Now, we didn't, no one knew no one has a crystal ball. No one knew that we were going to have a V-shape recovery as quick as we were. But we also saw that it was impacted from out of left field. It was a shutdown. It wasn't some economic impact that was happening, whether it was inflation, kind of ruining its ugly side head or some geopolitical or political event, it was a pandemic. So, it was somewhat of an outlier, which is interesting when you look at it, when it comes to stock prices. So, I'm happy to hear and see that overwhelming majority again, around 63% said it had no impact. Because you want to make sure you have active management and rebalance, but it doesn't necessarily mean that all of a sudden you see something happen. You need to knee jerk and move off of your overall positions or move off of your overall strategy. And I'm assuming, I'm hoping that of that 63% they were seeking the counsel and the advisors had a lot to do with that. [24:00.6]
The next question was, have you changed your portfolios asset allocation, which is the mix of stocks or bonds or cash in your portfolio during the pandemic? Again, 69% respondents said, no, I kept my asset allocation the same. This is a big question we have as advisors here at the firm around when we set an allocation, how often do we change it? And here at One Capital Management, we are managing the portfolios with active management, with rebalancing strategies, but we're also not getting emotional around the economy, around the market, around our client's portfolios. We were able to take an objective and unbiased approach, which is what, why I preach so heavily on this. It's something that like my wife and I, we have our assets managed by the same portfolio manager here at One Capital Management that manages my set of clients’ accounts as well. I know I may know what I'm doing. I may have the experience in this space, but I'm still a human being. I still may, one day throughout a week, seeing volatility might react emotionally. And that's not what I want. That's not right for a portfolio. So, it's nice to see in this set of questions and this respondent's view that almost 70% said they kept their asset allocation the same. They're seeing it through, they know that the portfolio work and the diversification is there.
And the last question was, what is the current asset allocation for your investment portfolio or ? Now, I thought this was interesting just to kind of take a note. This doesn't say too much, but just gives you the generalization again. Remember the median age for this group was 67. So, this is probably more for an older crowd necessarily. But what I found astonishing was that 26% had it in cash. Heading into an inflationary time period, we want to be very careful there. So, our allocation in our portfolios is usually set around 2% and we actively manage that with regards to our client's objectives and their planning. But again, we set a target for around 2%. So that is very high in my opinion. There is 9% set towards real estate. Again, this is in that 772 mix of people for this study, 15% bonds, 35% stocks. And there was 15% other. I'm assuming that others alternative investments, maybe commodities, things of those nature, but the 35% stocks and the 15% bonds was also interesting, right? Having that mix of some of those growers, some of those values, and looking back in the pandemic, the growth side of things have largely outpaced the value. But it's interesting to look as we head into this next five or 10 years, how we kind of start seeing those to settle out.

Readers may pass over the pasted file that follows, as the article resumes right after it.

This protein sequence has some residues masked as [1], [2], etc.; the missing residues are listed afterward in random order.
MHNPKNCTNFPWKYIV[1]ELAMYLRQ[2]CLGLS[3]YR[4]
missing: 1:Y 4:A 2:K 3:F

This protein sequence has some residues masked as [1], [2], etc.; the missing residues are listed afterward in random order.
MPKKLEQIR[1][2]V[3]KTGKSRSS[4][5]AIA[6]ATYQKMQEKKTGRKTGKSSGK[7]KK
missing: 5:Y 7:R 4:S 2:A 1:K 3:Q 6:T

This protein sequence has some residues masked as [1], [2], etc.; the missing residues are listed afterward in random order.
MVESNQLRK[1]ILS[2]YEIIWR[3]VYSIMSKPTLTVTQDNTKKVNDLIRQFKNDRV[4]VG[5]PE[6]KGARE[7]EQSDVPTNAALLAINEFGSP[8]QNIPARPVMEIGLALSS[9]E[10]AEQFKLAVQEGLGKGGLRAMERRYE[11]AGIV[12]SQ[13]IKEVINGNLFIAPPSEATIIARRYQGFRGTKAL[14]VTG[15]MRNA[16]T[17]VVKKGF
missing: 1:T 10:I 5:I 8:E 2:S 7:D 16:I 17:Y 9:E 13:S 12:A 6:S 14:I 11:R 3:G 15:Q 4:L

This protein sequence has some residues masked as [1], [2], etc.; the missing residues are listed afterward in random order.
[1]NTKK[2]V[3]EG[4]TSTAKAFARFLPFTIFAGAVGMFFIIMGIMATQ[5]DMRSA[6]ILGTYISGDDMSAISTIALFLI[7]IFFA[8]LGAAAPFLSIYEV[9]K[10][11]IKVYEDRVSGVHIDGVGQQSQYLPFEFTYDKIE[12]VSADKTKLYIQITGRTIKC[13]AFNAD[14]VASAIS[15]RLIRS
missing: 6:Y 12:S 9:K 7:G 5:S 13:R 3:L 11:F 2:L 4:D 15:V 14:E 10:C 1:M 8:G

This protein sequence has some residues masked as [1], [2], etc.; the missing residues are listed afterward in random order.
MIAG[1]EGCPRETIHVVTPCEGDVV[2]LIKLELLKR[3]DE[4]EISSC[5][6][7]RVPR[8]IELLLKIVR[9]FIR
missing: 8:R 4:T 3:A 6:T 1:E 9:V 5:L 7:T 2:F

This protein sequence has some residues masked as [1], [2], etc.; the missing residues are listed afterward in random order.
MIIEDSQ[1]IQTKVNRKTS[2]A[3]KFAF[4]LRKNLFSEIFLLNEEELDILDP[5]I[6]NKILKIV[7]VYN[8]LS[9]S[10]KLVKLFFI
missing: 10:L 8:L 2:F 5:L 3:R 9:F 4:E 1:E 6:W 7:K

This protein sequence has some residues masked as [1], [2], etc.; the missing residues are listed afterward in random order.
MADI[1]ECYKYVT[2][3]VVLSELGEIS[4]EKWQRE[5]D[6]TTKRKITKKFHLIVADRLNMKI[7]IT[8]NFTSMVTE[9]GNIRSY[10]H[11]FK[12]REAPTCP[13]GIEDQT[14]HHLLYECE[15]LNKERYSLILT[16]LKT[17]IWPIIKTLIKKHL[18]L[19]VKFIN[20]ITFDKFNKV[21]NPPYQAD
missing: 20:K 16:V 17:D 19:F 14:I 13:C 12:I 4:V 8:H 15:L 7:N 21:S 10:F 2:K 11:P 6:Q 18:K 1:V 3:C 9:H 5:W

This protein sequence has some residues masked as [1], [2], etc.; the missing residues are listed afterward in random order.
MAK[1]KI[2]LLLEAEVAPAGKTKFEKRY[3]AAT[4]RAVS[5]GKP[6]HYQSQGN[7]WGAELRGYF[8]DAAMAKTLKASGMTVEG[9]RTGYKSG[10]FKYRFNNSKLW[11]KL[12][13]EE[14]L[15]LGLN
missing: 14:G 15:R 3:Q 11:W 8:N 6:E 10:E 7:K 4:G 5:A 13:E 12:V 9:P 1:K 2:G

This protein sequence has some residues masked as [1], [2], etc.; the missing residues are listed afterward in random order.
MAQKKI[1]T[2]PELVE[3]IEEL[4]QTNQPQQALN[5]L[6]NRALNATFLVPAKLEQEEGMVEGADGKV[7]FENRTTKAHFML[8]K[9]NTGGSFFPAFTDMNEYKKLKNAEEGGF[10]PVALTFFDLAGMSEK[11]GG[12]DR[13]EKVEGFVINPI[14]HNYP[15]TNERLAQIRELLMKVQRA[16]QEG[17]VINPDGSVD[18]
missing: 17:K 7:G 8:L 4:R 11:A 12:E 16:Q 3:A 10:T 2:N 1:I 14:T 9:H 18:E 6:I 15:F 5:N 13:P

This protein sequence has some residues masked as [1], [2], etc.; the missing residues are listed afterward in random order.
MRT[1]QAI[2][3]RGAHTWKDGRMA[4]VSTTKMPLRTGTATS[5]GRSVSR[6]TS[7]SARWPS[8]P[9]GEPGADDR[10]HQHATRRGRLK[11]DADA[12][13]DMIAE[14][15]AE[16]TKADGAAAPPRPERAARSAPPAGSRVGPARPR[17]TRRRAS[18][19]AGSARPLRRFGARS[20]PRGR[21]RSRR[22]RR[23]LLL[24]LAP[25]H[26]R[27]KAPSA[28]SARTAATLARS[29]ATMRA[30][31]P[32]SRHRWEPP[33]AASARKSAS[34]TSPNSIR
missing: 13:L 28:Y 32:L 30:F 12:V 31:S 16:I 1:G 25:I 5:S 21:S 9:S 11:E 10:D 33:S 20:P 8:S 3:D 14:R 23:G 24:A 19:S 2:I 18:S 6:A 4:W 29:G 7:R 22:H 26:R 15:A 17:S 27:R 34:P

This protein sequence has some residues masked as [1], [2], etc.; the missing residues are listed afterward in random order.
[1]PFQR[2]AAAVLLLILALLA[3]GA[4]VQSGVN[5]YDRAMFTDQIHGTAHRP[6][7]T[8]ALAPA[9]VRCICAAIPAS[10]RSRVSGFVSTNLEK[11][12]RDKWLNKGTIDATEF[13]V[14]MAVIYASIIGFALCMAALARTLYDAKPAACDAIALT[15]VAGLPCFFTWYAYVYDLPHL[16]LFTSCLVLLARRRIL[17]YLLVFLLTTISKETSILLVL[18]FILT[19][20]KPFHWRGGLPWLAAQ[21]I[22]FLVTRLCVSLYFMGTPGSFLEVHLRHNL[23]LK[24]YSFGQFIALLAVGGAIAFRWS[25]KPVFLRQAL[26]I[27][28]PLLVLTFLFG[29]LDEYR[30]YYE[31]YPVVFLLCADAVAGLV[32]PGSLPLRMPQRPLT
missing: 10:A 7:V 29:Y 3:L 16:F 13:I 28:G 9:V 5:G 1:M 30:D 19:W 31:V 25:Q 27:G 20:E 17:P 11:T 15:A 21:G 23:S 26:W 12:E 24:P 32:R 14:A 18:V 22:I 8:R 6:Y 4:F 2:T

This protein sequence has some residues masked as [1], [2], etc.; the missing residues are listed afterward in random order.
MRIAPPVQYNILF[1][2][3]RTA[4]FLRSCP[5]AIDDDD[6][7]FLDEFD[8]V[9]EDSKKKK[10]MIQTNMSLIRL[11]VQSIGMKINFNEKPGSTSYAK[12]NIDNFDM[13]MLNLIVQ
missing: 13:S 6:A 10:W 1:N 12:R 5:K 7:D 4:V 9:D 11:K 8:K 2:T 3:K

So having a happy marriage between your growth and your value stocks, also your short-term bonds, making sure that we're duration is a real big topic when it comes to bonds. So again, this poll again was reported by Kiplinger's. I was reading it last week and I thought it was really topical. And I thought for many of my clients, I've been talking to many people who've called in, some our discovery meetings we've been doing, we've seen a lot of these questions and I thought to share it as this is somewhat of peers across the nation feeling the same things. So, with the conversation around the pandemic and it's reshaping of people's finances, maybe their goals and their objectives.
But I want to thank you for listening to the Pension Attention podcast this week. And as always, as I mentioned before, you can go to our website at PensionAttention.com. There you can set some time with myself or Toby Rodriguez or any one of our advisors here working solely for first responding clients or you can give us a call and call us at (805) 409-8150. And as always before acting on anything discussed today, remember to speak with a financial advisor near you about your specific situation, or again, if you'd like our help, you can go to our website at PensionAttention.com or give us a call at (805) 409-8150. And until next week stay safe.